What you find in the African context in particular, is that research is really driven by vertical programmes. This way you create a fragmented health system of institutions that, when donors’ enthusiasm wanes off or the money stops, find themselves left-behind and isolated.
The gist of the matter is the need to move beyond the aid model of knights coming from the rich north in their shining armours and shields, bringing expertise and money to solve the problems of the poor south. That time is over, is gone forever. Countries need to come into control, building and managing their own systems. And research and science must be a key part of the development agenda. Thus, strengthening innovation systems – including all those ‘leftover’ research institutes, that must be aligned with countries’ health priorities and could be transformed to attract partnerships with northern institutions and grants from abroad – becomes the key to achieve equity and national development.
Think about the GAVI Alliance for a moment. This partnership is committed to increasing access to immunisation in poor countries, and has done a magnificent work in the field, saving an incalculable number of lives. But, after more than a decade working in Africa, which consumes most of the resources GAVI has recruited and mobilized so far, there is still not a single WHO-prequalified vaccine laboratory in the continent, except for a small yellow-fever outfit attached to the Institut Pasteur in Dakar, Senegal. So, ten years later we are exactly in the same dependency situation for Africa as we were at the beginning of GAVI. Now, for me this is not development. This is relief.
Of course, relief is important, and this is therefore the dilemma: were do we go with aid? It must be relief or development? Clearly, COHRED is on the side of development, but complementarity is the real answer. The international community should marry the emergency relief stuff with solid system building capabilities. And strengthening research systems could really help countries.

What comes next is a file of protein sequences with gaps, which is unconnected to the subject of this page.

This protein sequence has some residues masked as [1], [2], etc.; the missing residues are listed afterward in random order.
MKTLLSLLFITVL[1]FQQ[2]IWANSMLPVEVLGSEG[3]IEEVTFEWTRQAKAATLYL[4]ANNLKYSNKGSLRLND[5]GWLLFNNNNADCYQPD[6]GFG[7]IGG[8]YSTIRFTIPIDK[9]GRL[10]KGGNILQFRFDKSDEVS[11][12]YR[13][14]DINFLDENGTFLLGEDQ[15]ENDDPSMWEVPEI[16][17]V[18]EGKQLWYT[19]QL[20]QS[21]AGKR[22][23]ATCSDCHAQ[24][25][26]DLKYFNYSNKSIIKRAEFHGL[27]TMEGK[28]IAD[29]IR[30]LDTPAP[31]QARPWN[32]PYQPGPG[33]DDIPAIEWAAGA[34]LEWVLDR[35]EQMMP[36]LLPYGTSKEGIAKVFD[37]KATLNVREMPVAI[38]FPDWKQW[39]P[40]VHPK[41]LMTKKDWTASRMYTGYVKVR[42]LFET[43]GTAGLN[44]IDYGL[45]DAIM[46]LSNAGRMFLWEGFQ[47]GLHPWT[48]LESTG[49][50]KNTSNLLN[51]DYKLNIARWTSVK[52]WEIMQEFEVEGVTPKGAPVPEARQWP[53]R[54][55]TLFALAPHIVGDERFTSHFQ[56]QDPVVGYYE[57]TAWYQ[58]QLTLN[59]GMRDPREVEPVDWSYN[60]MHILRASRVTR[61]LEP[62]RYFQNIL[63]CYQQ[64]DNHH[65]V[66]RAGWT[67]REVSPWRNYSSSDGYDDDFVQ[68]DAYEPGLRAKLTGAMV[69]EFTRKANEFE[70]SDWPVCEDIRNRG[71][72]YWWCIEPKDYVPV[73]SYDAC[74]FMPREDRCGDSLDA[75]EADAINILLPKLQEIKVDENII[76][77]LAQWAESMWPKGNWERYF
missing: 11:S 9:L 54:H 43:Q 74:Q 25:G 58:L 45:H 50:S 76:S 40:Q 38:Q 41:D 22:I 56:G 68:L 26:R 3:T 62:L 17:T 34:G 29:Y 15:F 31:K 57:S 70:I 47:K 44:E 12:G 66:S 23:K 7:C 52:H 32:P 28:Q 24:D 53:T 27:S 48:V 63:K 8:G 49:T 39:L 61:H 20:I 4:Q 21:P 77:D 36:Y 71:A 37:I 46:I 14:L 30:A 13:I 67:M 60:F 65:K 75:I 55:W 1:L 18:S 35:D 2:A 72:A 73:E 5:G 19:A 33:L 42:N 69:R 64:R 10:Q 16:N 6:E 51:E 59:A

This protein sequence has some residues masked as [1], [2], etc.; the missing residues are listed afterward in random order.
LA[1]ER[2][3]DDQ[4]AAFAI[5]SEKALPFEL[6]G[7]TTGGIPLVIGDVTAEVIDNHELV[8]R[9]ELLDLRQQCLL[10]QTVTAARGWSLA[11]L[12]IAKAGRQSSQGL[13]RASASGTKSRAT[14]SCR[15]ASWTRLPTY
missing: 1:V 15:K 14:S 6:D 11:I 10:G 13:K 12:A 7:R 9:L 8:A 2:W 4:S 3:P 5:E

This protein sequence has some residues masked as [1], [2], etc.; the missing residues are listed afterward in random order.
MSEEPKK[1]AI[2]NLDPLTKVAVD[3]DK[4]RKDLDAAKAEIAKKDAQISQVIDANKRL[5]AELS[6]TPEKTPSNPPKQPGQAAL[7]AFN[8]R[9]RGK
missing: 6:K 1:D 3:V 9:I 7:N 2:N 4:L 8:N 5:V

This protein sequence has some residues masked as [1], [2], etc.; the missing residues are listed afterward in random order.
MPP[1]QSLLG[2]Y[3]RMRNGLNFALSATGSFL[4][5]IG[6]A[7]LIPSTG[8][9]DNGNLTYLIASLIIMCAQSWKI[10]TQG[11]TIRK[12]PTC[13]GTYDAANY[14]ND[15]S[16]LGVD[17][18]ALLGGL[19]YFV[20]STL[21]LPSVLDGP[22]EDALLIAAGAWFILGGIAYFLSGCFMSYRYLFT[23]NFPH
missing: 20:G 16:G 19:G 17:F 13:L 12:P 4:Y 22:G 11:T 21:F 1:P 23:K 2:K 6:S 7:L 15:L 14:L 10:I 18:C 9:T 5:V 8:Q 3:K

The way forward
How is then possible to stimulate science and technology as drivers of development? When people speak about capacity building they mean we train PhD students in London and then we send them back. In reality, if you really want to be able to start taking charge of research and innovation as strategies for development in your country, you need three things in place: credibly set and regularly updated health research priorities; a policy framework to activate the country on these priorities; and some research management capability, such as a medical council or alike. We call these the ‘Holy Trinity’. COHRED can then support country partners, following a comprehensive approach that integrates fundamental national principles into an ‘ideal national research and innovation’ system (www.cohred.org/approaches/).
But, above all, there must be readiness to engage in all this. If there is no political commitment to R&D or to making funding available to improve health for everyone, nothing is going to happen. “It really depends on what countries are interested in doing. We don’t go there to work for them. We work in partnership. We don’t impose. They need to ask for it. They need to drive it. We cannot write a policy for them, for instance. It has to come from them. There has to be a leadership,” said Gabriela Montorzi, Manager of Country Support at COHRED.
Although many stories can be mentioned that point to the effectiveness of this approach, the process can be very long, and success is difficult to measure on the short term, Montorzi remarked. However, this is not always the case. “A project COHRED helped to draft along these lines in the recent past, has allowed Liberia to set up a research unit within the Ministry of Health that did not exist before. So it’s already giving a specific place to research. And it’s likely that the unit will continue. So, that’s a short-term result that is quite tangible,” Montorzi said.